tack, attack, the Southern Protestants.
What national celebrity has
failed ,to do so? Indeed, what
is safer to attack or abuse than
God, and who has been cruci crucified

Calls Column Brilliant

EDITOR:
I would like to recommend to
all those students who save
their little olde Alligators that
they hasten to clip Nancy My Mykelg
kelg Mykelg column in the May 8 edi edition.
tion. edition. It will be evidence worth
having to show their kiddies
when the embarrassing question
is raised, Hey pop, things
were kinda stupid when you
were at the UF, Huh!
A small degree of brilliance
shot through campus with this
column coupled with tremen tremendously
dously tremendously risky honest. The sala salaried
ried salaried religious leaders, the stu student
dent student religious leaders and the
slightly hung over Sunday
religious should take a long
soul searching look at Nancys
two, oh so inclusive categories
of Christians to see if they are
in the wrong pew.
I suspect that those who ac actually
tually actually live Christ-ian teaching
on this campus could all com comfortably
fortably comfortably have tea WITH Alber Alberta
ta Alberta on Sunday afternoon while
thoee who are prayer-snivel*
ling hypocrites of highly
southern variety ('which la
sort of like not being a real
Christian) are cuddling in
their whitewashed sacrosanct
temples chanting (altogether
now!) What a friend we have
in Jesus.
To be a Christian would be
a deep personal commitment

"ITS SOME SOftT Os A CONSPIRACY, SENATOR
- ~ eeriese hstilted by reader Charles Ekhmafi

fied crucified more than Christ? Consid Consider
er Consider how difficult it would be to
attack Jewish fraternities for
discrimination.
Above all, however, consider
how difficult it would be to de defend
fend defend something, to plead for a
cause instead of against a
cause.
But Mrs. Mykel, the Great
Conservative, recognizes the
great advantage the sniper has
over the harried defender. If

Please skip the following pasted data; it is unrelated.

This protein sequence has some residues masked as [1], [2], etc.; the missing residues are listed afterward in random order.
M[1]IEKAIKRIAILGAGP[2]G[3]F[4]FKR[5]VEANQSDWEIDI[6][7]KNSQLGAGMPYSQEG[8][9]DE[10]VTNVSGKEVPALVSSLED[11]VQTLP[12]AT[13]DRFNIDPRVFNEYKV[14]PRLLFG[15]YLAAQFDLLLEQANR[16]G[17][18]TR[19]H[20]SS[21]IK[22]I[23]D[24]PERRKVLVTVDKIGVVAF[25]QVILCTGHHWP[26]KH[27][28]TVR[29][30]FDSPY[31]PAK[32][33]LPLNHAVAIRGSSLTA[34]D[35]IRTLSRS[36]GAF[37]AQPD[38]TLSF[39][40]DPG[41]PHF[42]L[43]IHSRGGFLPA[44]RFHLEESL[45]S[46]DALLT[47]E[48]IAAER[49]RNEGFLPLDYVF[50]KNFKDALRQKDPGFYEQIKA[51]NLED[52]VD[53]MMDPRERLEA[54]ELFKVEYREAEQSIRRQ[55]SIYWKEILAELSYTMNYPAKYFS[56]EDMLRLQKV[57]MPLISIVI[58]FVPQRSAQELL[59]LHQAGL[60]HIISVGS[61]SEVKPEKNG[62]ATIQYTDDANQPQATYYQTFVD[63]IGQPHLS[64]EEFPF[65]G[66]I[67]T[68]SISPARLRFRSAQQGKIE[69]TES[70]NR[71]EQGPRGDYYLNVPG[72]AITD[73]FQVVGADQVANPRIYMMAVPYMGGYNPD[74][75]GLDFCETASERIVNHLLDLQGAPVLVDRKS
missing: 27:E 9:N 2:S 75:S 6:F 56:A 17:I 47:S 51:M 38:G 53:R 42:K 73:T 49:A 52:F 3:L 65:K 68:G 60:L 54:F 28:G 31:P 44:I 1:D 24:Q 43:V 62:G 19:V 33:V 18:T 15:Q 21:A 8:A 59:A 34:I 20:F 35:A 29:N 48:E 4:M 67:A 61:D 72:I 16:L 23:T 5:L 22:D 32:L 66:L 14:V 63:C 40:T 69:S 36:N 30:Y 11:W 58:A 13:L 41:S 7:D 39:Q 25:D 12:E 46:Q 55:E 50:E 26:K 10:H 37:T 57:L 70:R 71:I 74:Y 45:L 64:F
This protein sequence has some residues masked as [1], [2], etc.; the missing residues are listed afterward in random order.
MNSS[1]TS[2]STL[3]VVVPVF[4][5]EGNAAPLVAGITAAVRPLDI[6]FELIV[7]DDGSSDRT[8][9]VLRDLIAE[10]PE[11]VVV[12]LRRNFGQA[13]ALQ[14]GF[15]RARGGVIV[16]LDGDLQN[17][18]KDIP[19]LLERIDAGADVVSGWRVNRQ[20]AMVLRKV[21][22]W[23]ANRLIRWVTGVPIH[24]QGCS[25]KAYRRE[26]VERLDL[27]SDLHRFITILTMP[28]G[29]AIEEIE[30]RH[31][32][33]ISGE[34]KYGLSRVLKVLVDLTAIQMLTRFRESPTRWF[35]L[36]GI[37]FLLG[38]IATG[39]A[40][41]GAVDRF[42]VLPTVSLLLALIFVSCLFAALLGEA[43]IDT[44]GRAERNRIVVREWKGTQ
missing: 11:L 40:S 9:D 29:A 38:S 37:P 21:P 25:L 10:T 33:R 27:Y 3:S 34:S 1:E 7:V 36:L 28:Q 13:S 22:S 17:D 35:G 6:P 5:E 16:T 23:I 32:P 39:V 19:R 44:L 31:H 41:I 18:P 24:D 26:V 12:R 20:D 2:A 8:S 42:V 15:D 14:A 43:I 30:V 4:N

no arguments are put forth for
something, then no arguments
can be shot down by a fellow
Conservative Radical. She
knows full well the axiom about
the best defense is the best
offence.
This, then, is why Mrs. My Mykel
kel Mykel will do more to damage
racial relations than the KKK,
because she intends to anger
even potential friends. This is
how the Abolitionists like John
Brown drove the abolitionists
(small a) like Robert E. Lee
to fight to escape the barbar barbarianism
ianism barbarianism of their comrades in
the North.
G., J., AND M.T.
(Name Withheld)

to an all-inclugdve way of life.
We students are at that state
of development where this inner
dedication should crystal ize. But
I for one (and I am so so far
from being alone in this mat matter)
ter) matter) refuse to play tiddily winks
with this hypocrisy. I refuse to
prostitute my God to any con conspiracy
spiracy conspiracy which twists a religion
for life into a cnlbling ration rationalization
alization rationalization for white locks sans
bagel.
Perhaps Christs second com coming
ing coming could begin on a southern
campus in Florida, U.S.A. *f
another 4500 petitions were
gathered together to request a
truly Christ-ian campus. Id be
the first to sign my name,
PIAT HERTZLBR, OED
The
Summer Gator
Welcomes
Letters
To the Editor
Names will be ..
. .withheld on request.
We reserve the right..
.. .to edit letters
Please sign all letters.

ARTIFACTS

Nancy Mykel Explains Philsophy
Bades Readers Thoughtful Farewell